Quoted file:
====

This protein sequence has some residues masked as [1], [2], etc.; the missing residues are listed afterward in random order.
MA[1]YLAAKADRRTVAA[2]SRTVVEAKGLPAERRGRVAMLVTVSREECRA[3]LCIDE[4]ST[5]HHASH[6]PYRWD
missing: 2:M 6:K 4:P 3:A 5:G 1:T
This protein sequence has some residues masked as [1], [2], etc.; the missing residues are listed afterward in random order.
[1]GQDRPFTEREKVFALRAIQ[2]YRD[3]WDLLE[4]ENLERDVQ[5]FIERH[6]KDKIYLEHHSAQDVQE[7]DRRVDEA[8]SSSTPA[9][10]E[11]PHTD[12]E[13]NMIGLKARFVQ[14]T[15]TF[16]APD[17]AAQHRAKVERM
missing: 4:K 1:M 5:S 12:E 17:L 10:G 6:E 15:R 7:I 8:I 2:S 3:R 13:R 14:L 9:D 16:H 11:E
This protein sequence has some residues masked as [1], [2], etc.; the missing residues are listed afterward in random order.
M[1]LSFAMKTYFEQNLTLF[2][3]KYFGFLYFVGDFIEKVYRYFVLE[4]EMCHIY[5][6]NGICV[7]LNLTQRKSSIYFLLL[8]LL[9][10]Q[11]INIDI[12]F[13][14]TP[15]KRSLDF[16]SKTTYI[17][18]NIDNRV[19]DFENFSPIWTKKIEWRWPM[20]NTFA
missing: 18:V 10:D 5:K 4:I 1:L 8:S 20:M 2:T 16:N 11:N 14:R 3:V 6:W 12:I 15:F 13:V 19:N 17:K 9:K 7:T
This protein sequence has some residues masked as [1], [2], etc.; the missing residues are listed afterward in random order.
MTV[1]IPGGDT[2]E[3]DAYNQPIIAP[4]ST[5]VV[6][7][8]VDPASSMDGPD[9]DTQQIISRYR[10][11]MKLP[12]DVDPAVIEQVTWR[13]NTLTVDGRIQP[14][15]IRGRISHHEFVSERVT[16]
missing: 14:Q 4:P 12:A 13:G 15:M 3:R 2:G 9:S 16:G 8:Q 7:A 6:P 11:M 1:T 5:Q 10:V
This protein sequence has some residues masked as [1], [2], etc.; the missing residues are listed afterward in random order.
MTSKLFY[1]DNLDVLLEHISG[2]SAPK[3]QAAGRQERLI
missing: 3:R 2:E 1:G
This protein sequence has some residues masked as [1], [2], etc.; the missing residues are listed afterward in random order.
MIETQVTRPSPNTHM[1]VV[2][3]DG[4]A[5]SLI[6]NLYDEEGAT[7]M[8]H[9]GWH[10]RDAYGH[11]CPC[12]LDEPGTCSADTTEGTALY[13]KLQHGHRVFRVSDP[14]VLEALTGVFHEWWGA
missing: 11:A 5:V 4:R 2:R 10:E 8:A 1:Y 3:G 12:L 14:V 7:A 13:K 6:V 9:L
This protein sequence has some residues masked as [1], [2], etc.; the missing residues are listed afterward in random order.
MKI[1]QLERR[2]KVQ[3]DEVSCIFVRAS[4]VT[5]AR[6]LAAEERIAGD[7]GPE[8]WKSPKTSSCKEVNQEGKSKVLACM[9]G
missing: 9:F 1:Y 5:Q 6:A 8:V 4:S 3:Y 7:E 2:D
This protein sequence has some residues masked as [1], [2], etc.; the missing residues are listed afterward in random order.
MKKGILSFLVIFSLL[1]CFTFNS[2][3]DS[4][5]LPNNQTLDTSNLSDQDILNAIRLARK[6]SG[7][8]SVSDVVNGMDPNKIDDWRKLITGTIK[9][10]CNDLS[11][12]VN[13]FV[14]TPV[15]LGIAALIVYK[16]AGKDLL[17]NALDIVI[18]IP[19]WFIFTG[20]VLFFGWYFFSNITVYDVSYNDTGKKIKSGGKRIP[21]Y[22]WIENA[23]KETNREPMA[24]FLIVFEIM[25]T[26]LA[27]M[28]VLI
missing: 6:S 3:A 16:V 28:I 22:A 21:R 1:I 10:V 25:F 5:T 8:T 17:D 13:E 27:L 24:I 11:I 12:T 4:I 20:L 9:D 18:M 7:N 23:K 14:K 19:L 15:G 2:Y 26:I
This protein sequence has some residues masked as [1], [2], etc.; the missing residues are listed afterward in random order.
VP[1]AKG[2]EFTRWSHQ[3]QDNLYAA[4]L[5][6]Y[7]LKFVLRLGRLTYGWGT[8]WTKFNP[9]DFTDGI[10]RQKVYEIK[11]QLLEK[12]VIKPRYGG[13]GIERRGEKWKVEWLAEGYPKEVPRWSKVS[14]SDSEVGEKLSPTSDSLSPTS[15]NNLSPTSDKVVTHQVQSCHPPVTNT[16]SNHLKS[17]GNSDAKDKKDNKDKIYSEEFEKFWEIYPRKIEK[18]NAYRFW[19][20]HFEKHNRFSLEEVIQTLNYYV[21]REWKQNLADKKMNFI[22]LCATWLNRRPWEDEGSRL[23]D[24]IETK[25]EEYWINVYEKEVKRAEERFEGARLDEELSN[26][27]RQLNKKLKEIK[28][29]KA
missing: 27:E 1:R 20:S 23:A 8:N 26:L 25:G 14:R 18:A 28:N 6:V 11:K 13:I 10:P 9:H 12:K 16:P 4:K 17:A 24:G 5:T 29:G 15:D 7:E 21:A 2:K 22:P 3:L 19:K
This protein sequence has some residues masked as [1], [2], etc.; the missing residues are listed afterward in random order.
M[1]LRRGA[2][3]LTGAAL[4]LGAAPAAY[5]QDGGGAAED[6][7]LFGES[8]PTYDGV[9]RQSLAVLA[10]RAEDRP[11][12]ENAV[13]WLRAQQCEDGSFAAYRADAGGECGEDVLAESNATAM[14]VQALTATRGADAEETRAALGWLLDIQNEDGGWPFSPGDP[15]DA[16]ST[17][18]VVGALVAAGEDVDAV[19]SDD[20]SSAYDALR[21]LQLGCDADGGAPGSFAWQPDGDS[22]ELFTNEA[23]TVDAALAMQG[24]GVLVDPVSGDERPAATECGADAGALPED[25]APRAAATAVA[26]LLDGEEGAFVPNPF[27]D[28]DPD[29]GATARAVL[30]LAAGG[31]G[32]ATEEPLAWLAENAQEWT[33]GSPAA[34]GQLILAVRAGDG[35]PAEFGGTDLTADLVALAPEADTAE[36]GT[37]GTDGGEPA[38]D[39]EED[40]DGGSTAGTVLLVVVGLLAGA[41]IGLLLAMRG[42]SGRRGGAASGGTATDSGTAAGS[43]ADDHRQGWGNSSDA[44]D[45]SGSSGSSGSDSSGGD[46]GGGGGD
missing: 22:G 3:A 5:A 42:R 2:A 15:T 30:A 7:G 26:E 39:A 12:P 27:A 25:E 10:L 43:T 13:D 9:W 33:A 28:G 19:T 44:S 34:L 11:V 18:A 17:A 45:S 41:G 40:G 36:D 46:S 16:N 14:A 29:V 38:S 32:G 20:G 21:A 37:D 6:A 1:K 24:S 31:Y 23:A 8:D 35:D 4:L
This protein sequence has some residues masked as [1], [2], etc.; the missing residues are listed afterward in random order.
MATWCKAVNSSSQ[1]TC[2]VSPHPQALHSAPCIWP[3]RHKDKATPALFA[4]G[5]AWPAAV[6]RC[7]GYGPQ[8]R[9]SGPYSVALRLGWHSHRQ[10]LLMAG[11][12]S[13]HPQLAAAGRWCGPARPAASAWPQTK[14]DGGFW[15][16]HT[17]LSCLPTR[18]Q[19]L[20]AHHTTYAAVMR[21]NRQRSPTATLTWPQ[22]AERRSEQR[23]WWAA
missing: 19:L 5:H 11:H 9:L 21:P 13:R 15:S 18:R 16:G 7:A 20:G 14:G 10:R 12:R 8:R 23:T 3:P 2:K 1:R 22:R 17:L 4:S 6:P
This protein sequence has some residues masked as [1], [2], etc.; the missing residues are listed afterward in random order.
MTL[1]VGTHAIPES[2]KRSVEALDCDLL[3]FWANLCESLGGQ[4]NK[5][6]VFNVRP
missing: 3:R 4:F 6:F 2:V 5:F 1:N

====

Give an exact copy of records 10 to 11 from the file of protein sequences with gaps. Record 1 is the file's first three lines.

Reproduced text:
This protein sequence has some residues masked as [1], [2], etc.; the missing residues are listed afterward in random order.
M[1]LRRGA[2][3]LTGAAL[4]LGAAPAAY[5]QDGGGAAED[6][7]LFGES[8]PTYDGV[9]RQSLAVLA[10]RAEDRP[11][12]ENAV[13]WLRAQQCEDGSFAAYRADAGGECGEDVLAESNATAM[14]VQALTATRGADAEETRAALGWLLDIQNEDGGWPFSPGDP[15]DA[16]ST[17][18]VVGALVAAGEDVDAV[19]SDD[20]SSAYDALR[21]LQLGCDADGGAPGSFAWQPDGDS[22]ELFTNEA[23]TVDAALAMQG[24]GVLVDPVSGDERPAATECGADAGALPED[25]APRAAATAVA[26]LLDGEEGAFVPNPF[27]D[28]DPD[29]GATARAVL[30]LAAGG[31]G[32]ATEEPLAWLAENAQEWT[33]GSPAA[34]GQLILAVRAGDG[35]PAEFGGTDLTADLVALAPEADTAE[36]GT[37]GTDGGEPA[38]D[39]EED[40]DGGSTAGTVLLVVVGLLAGA[41]IGLLLAMRG[42]SGRRGGAASGGTATDSGTAAGS[43]ADDHRQGWGNSSDA[44]D[45]SGSSGSSGSDSSGGD[46]GGGGGD
missing: 22:G 3:A 5:A 42:R 2:A 15:T 30:A 7:G 26:E 39:A 12:P 27:A 25:E 10:L 43:T 13:D 9:W 33:A 28:G 19:T 44:S 34:L 11:V 18:A 17:A 45:S 41:G 40:G 36:D 46:S 16:N 14:A 29:V 38:S 32:G 20:G 21:A 37:D 6:A 1:K 24:S 31:Y 23:A 8:D 35:D 4:L
This protein sequence has some residues masked as [1], [2], etc.; the missing residues are listed afterward in random order.
MATWCKAVNSSSQ[1]TC[2]VSPHPQALHSAPCIWP[3]RHKDKATPALFA[4]G[5]AWPAAV[6]RC[7]GYGPQ[8]R[9]SGPYSVALRLGWHSHRQ[10]LLMAG[11][12]S[13]HPQLAAAGRWCGPARPAASAWPQTK[14]DGGFW[15][16]HT[17]LSCLPTR[18]Q[19]L[20]AHHTTYAAVMR[21]NRQRSPTATLTWPQ[22]AERRSEQR[23]WWAA
missing: 19:L 5:H 11:H 9:L 21:P 13:R 15:S 18:R 16:G 7:A 20:G 14:G 10:R 12:R 8:R 23:T 3:P 2:K 1:R 22:R 17:L 4:S 6:P